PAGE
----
A real shame Croom isn’t at Mississippi State anymore. He knew about all those tubes better than anyone else.


As for the rest of the conference….they’re all equally bad….despite any optimism of their fan bases.


Go Dawgs!


Lugnut Dawg



It’s always been Larry’s booth. Now, it’s official

From UGA Sports Communications….

The University of Georgia home radio booth at Sanford Stadium will be named Saturday for the late Larry Munson, legendary voice of the Bulldogs for 42 years.  The “Larry Munson Broadcast Suite” will be officially recognized during pre-game activities at the Georgia-Tennessee game which kicks off at 3:39 p.m. ET.

A plaque will be placed outside the Larry Munson Broadcast Suite that reads:

 “Dedicated to legendary Bulldog play-by-play announcer Larry Munson who served as the voice of the Bulldog Nation from 1966-2008.  His dedication, loyalty, passion and extraordinary delivery over 42 years endeared him to Georgia fans in every city, state, and nation around the world, always urging the teams, and fans, to ‘hunker down you guys.’”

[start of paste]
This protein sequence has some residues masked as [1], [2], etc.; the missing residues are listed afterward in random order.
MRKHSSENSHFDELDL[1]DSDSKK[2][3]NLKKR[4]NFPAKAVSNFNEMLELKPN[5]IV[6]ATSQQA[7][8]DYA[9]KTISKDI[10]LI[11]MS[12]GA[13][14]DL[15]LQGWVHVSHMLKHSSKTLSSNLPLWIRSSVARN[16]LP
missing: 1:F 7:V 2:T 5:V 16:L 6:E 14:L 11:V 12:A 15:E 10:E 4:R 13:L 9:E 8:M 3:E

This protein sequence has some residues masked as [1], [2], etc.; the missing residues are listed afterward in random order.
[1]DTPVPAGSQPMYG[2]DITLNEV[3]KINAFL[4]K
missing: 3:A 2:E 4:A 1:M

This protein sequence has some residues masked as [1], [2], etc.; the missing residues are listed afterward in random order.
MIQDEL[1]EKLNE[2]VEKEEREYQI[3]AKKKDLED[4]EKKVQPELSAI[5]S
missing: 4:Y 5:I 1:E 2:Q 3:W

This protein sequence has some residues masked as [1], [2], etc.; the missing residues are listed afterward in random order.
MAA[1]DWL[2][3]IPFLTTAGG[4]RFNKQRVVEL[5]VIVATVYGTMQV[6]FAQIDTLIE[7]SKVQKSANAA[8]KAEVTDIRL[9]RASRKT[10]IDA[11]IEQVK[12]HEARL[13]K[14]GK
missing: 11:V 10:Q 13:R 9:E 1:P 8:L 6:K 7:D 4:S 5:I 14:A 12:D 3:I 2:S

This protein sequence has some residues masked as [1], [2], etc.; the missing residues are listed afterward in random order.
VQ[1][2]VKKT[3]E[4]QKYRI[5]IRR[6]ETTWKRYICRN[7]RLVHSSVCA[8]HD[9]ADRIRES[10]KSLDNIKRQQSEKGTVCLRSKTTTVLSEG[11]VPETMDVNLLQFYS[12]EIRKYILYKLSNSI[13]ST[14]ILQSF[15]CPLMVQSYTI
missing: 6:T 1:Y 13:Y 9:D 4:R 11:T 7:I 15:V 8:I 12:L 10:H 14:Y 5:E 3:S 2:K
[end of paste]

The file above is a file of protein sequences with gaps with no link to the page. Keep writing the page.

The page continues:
A collage of photos during Munson’s career will be displayed in the broadcast suite.

Munson, who passed away Nov. 20, 2011,  wrapped up a lifetime of sports broadcasting in the fall of 2008, most of which was spent with the Georgia Bulldogs from1966 to 2008.  His dramatic delivery, along with an unabashed partisanship for the Bulldogs, endeared him to generations of UGA fans.

The Georgia job, which Munson landed in 1966, was the latest and longest lasting in a career that has covered over 60 years.  He has been duly honored by several organizations for his outstanding contributions to broadcasting.

Born Sept. 28, 1922, in Minneapolis, Munson is an alumnus of Moorehead State Teachers College in Moorehead, Minn.  After World War II, he used his military discharge pay to enroll in broadcaster’s school back home in Minneapolis.  He followed 10 weeks of training by landing an assignment to work at a small radio station in Devil’s Lake, N.D.